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03.24.2009

Shell Game

Кто кого? — В. И. Ленин

There are two ways you can look at the current banking crisis.

The first is that we are in the middle of a panic, and that this panic has frozen the markets for various complex assets. As a result, the few of these assets that do sell get sold for far less than their actual value. This seems to be the official administration view, as expressed in the bank bailout plan released yesterday.

This point of view requires you to believe some odd things. For one, you have to accept that none of the titans of Wall Street has been rational enough to snap up the incredible deals now lying in the street, hoovering up every "depressed legacy asset" it can find, knowing that in the fullness of time it will turn into a beautiful swan of value.

You have to somehow simultaneously believe that the government has a clearer view of correct price levels than the market (otherwise the Geithner plan makes no sense), and that the market does better at setting prices than the government (otherwise you wouldn't need private "partners" in the plan at all).

You have to believe that market prices are deeply irrational, markets are driven by emotion, and the government is both better and worse than the private sector at price discovery. This is a weird set of beliefs for an American government, especially one whose economic team comes straight from Wall Street, to hold.

The second way to look at things is that we are not in a panic, but in the painful process of deflating a credit bubble. Bank assets are not trading at pretend prices that we can just dismiss as a collective case of the vapors, but at prices near their actual value. The markets are frozen because price discovery would force banks to apply the cold, wet hand of reality to their balance sheets, and many of them would be bust. As long as you don't open up your vault and look inside, you can continue to believe it's filled with gold ingots.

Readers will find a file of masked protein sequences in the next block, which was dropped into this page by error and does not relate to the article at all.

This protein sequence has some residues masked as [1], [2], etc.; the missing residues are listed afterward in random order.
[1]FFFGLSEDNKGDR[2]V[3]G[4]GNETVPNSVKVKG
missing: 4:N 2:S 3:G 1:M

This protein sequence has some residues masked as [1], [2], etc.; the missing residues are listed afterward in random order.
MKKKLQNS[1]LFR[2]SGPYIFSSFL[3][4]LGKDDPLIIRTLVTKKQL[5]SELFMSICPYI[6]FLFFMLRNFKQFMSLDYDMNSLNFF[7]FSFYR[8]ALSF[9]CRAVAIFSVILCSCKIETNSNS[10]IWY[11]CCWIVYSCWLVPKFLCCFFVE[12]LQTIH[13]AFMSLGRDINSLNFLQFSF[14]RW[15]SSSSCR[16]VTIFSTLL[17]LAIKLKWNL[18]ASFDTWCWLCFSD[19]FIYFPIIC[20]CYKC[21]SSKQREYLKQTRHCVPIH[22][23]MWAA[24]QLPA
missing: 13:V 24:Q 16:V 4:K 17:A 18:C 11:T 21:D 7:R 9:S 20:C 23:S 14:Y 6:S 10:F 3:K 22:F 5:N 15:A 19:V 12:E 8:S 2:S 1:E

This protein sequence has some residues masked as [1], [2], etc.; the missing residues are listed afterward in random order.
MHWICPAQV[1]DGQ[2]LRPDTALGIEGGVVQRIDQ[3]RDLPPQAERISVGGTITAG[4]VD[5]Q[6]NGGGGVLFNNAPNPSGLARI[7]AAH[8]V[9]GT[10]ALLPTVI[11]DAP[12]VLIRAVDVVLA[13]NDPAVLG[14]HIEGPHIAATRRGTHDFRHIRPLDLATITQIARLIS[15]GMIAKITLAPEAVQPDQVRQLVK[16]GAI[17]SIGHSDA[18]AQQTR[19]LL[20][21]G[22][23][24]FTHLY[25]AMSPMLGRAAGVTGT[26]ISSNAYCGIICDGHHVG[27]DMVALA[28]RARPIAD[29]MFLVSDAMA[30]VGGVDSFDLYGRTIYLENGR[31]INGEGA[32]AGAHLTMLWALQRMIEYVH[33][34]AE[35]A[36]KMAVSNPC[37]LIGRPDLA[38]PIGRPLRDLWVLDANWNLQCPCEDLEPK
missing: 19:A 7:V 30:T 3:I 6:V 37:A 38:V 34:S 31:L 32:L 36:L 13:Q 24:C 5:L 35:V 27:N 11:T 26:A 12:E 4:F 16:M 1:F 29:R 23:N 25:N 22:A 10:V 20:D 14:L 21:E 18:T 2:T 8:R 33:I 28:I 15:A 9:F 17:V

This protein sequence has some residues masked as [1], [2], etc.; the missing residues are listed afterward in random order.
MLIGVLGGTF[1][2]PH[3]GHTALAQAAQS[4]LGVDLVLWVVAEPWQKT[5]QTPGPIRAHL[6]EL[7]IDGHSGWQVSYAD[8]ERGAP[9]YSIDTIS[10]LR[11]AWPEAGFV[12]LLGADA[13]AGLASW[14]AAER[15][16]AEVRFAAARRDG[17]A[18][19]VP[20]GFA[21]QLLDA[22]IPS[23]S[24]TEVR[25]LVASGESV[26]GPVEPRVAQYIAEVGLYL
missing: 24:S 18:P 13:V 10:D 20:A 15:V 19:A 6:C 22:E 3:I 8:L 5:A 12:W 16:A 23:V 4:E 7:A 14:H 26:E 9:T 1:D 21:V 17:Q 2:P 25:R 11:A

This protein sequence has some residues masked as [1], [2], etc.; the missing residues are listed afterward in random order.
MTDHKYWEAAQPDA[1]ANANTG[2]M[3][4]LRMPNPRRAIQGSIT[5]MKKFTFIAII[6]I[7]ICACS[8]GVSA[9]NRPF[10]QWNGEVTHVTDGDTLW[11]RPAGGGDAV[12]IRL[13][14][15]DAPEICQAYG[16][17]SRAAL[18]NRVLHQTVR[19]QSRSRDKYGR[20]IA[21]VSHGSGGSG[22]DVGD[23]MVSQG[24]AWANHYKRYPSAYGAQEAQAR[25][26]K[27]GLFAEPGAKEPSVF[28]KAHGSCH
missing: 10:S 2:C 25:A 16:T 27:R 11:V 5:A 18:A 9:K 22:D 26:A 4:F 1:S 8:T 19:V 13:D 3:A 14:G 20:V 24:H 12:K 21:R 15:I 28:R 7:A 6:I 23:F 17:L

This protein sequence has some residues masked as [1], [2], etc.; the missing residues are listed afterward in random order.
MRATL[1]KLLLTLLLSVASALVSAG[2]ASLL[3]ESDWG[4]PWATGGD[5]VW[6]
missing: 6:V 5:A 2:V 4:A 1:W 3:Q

If this second point of view is true, then the bank rescue plan is a shell game. Half a trillion dollars is going to make a one-way trip from the FDIC to a number of large banks, with a big taste skimmed off for the usual Wall Street intermediaries in return for their political support. The FDIC is not taxpayer-funded, but the FDIC also does not have a half trillion dollars. In fact, it is nearly broke. If asset prices fail to reinflate to pre-crash levels, someone is going to have to cover a half-trillion-dollar tab. For a hint as to who this will be, I suggest a visit to the nearest mirror.

Though the bailout plan seems complex, simple examples demonstrate that it is a sucker's bet. But for some reason you won't see this kind of critical analysis on the front page of the New York Times. Instead, today's paper has headlines about A.I.G. returning $50 million in bonuses (one ten-thousandth of the bank bailout cost), along with a People-style front-page article focusing on Geithner's struggle to convince Wall Street plutocrats to take more free money:

Mr. Geithner and other administration officials spent days briefing crucial people on Wall Street and working to line up endorsements from prominent equity fund managers and other private-sector “validators,” in particular two leading global investment management firms, BlackRock and Pimco.

Since BlackRock and Pimco stand to make more cash on this deal than the entire Times readership could roll in if it spent the rest of its life rolling in money, I don't really understand why these briefings took days to complete. Probably because the fund managers kept pinching themselves and demanding that Geithner furnish proof that they were not actually dreaming.

There's a nice American variant of the Lenin quote at the top of this post: If you don't know who the sucker in the room is, you're the sucker. As you read about this plan in the mainstream press, notice how everybody in it ends up a winner - the behemoth private partners who earn their guaranteed profit, the banks that get to trade their sulky, misunderstood securities for sweet cash, and the Treasury, whose superior understanding of asset value is going to earn it a mint. The plan is such a good deal for everyone that it's amazing we didn't try it sooner. And not a sucker in sight!

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